Here, Karin Purcell, development director at Marymount International School London, looks at the UK’s current preoccupation with reforming the curriculum for 11 to 16 year-olds, and examines the approach of the International Baccalaureate’s Middle Years Programme (MYP).
Currently the UK media is packed with headlines reflecting the controversy and debate surrounding GCSEs and the UK government’s proposals for reforming the curriculum for 11 to 16 year olds.
Here are but a few examples of recent headlines:
- “'Tick-box exercise' education is too focused on exams and kills imagination”
- “Is the curriculum putting students off learning?”
- “Will new generations be condemned to educational failure?”
- “GCSEs U-turn is a lost opportunity for improving our exam system”
Even for those who are familiar with the vagaries and complexities of the British education system, this can be puzzling and confusing. All governments of the day seem to have an insatiable desire to produce a constant stream of alterations, initiatives and reforms. For parents who are new to the UK this causes nothing short of utter bewilderment.
In choosing a well-established curriculum which can act as a viable and solid alternative to GCSEs, it would be wise to consider the International Baccalaureate’s Middle Years Programme (MYP) for this age group. Essentially the MYP curriculum delivers a well-rounded, broad education which focusses on holistic learning whilst fostering the development of communication skills, intercultural understanding and intellectual rigour.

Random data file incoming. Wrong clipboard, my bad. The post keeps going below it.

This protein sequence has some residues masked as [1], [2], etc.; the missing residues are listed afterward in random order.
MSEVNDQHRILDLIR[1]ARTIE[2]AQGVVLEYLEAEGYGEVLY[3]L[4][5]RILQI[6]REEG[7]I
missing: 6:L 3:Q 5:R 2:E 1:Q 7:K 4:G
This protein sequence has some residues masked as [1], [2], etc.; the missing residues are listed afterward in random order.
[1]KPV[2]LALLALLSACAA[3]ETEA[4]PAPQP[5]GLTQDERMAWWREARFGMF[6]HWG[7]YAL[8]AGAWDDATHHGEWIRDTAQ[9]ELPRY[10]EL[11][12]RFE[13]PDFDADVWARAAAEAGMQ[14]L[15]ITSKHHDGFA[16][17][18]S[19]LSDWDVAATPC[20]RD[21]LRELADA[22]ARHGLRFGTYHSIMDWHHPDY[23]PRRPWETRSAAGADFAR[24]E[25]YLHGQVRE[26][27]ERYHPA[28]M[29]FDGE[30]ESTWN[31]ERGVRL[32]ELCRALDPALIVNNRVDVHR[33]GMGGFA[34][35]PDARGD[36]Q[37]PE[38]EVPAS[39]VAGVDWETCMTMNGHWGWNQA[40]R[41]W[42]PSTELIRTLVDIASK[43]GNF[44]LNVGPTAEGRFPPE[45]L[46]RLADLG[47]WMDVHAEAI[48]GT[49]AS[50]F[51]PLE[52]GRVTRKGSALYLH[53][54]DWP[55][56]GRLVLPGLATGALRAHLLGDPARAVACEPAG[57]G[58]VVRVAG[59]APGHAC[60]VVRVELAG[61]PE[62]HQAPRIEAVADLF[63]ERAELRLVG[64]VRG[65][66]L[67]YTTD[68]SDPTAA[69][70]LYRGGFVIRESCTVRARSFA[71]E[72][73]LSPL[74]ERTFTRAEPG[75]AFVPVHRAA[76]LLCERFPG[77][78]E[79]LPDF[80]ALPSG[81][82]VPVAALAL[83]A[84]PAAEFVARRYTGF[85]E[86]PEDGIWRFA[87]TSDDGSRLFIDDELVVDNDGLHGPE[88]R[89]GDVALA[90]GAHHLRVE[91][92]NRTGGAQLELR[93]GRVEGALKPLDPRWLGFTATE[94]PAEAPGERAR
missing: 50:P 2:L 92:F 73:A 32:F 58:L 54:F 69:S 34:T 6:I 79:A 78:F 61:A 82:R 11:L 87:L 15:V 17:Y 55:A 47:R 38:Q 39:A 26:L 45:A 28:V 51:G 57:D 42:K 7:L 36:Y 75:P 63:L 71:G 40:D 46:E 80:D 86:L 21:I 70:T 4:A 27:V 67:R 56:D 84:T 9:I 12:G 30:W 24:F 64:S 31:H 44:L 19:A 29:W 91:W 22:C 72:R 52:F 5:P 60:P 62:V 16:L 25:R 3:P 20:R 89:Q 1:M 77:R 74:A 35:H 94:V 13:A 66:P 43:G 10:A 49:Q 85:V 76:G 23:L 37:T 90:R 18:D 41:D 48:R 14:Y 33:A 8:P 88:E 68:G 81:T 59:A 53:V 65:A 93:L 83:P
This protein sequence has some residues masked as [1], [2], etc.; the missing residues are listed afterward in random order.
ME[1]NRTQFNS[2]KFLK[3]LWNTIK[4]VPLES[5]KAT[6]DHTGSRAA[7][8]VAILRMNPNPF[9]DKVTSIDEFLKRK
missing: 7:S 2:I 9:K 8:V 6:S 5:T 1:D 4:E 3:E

At an age when students are naturally bursting with curiosity and poised to explore the world, the MYP is designed to develop this inherent energy and receptiveness. Always encouraged to take the initiative and to be creative, the student learns to enquire and think independently whilst continually making connections across all subject areas.
At the same time the curriculum is deliberately placed within a strong framework of values which is based on integrity, respect for others as well as compassion. This framework sets out to foster a student who is reflective, principled, knowledgeable, open-minded and balanced. Furthermore with a strong emphasis on educating students in a global context, language acquisition forms an essential part of the programme. Nothing could better equip the student with the necessary international mindedness and cultural fluency which are such useful tools both for further education as well as for the workplace.
As an MYP student reaches out to the next stage – to the IB Diploma and beyond – the benefits of the MYP programme truly come into their own. Independent research by the Higher Education Statistics Agency (HESA) shows that IB students are more likely than their peers with A-levels to enrol at one of the top 20 Higher Education Institutes in the UK.
Once enrolled, IB students obtained a higher percentage of First Class Honours and Upper Second Class Honours than A-level students. Furthermore, IB entrants into tertiary education institutions are less likely to drop out during the first year; as the product of a system which equips students with the necessary tools to cope under pressure, this should hardly be surprising.
The education of 11 to 16 year olds clearly cannot be seen in isolation. Within a wider context the benefits of the MYP certainly stack up. Having taught the MYP for 17 years, students and teachers at Marymount International School London attest to its effectiveness as a rock solid educational foundation capable of delivering skills and qualities which are essential for life in the twentyfirst century.